The residual flit-error rate, which is the probability of decoding failure or error, was used to evaluate the reliability of different error control schemes. Hamming codes can only correct one error at a time and if more than one error occurs in a codeword it will lead to uncorrected errors. In ARQ and HARQ scheme, an encoded message is accepted by the receiver only if it either contains no errors or contains an undetectable error pattern. The residual flit-error rate of ARQ and HARQ scheme can be expressed in (see [19]) where is the probability of an undetectable error pattern and includes the decoding error probability in an HARQ scheme, and is the probability that an error can be detected and is not correctable. In the experiments, a comprehensive simulation with different error patterns was performed to decide the and values.

Figure 12 shows the residual flit-error rate of different error control schemes as a function of noise voltage deviation. Two noise scenarios were considered: multiple independent errors and a combination of multiple random and burst errors. A supply voltage of 1 V was assumed in model (4). Figure 12(a) shows the residual flit-error rate of different error control schemes with only multiple independent errors. The simulation results show that the proposed coding scheme achieves several order reduction in residual flit error rate compared to H(71,64) and ARQ CRC-5 scheme because the undetectable error probability of the proposed method is much smaller than that of H(71,64) and CRC-5. The proposed method can detect any two random errors and most combinations of three random errors. The HARQ H(72.64) scheme achieves performance close to the proposed method when only multiple independent errors were considered because H(72,64) can also detect two random errors. Figure 12(b) shows the residual flit-error rate of different error control schemes when a combination of multiple random and burst errors was considered. Up to five-bit errors were considered. The results show that the residual flit-error rate of H(71,64) and HARQ decreases significantly because the burst error correction or detection capability of Hamming and extended Hamming codes is poor. The residual flit-error rates of the ARQ CRC-5 scheme and the proposed method are almost the same compared to the case of multiple random errors because both can detect or correct up to five burst errors.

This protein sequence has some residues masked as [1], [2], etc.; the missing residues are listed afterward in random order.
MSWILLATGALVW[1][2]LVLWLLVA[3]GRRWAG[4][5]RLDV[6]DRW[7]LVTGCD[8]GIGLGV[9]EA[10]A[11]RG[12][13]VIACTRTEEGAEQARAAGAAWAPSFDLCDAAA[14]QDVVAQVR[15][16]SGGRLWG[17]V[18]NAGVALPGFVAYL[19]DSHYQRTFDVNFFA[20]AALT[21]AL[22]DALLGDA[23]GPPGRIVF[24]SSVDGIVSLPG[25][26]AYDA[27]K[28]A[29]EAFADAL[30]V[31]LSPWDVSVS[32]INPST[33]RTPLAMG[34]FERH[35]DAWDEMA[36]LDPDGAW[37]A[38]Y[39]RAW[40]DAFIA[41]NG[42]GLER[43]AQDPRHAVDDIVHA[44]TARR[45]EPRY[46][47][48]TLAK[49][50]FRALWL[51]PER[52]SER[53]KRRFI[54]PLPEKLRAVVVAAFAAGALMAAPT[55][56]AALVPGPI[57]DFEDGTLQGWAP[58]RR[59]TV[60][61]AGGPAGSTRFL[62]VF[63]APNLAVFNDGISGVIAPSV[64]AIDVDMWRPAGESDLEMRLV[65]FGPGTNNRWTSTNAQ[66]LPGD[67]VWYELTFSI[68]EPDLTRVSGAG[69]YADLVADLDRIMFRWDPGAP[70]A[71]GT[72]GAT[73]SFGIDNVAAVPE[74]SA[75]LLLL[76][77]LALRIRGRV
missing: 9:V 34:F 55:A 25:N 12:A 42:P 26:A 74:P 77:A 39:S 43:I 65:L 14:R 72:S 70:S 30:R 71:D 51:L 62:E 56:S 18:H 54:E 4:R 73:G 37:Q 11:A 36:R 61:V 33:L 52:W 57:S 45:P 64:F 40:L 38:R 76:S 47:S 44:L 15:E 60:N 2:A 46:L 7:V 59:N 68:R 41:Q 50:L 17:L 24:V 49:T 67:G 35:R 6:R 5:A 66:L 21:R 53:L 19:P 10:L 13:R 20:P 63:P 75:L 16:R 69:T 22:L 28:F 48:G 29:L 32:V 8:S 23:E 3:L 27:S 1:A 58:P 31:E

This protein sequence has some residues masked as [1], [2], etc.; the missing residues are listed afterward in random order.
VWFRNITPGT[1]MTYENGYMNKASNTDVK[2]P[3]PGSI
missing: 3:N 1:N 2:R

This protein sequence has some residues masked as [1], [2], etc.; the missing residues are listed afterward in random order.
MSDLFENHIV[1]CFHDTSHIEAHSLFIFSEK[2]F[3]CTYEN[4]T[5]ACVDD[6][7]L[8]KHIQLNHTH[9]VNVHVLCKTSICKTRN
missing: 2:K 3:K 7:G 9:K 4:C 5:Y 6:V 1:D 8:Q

Figure 13 shows the residual flit-error rate of different error control schemes, when burst errors of more than five bits were considered. The results show that the residual flit-error rate of both CRC-5 and the proposed method decreases greatly because those larger bursts exceed the burst error correction or detection capability. The proposed method can still achieve a two-order reduction in flit-error rate compared to HARQ H(72,64) scheme.

5.3. Throughput

Another main concern in on-chip communication is the throughput. In our simulations, go-back- retransmission policy was applied to improve the throughput of ARQ and HARQ schemes. Compared to stop-and-wait retransmission, the transmitter in go-back- does not wait for an ACK signal after sending a flit. When an NACK is received, the transmitter resends flits including the erroneous flit and the succeeding flits that were transmitted during the round-trip delay. Go-back- achieves efficient bus usage at the cost of hardware complexity. The average clock cycles to successfully transmit a flit in go-back- can be expressed in (see [19]) where is the probability that a received flit contains no error and is the round-trip delay, which was four cycles in our simulation setup. In our method, retransmission was limited to only one additional flit; thus, the maximum clock cycles to successfully transmit a flit in our method was two.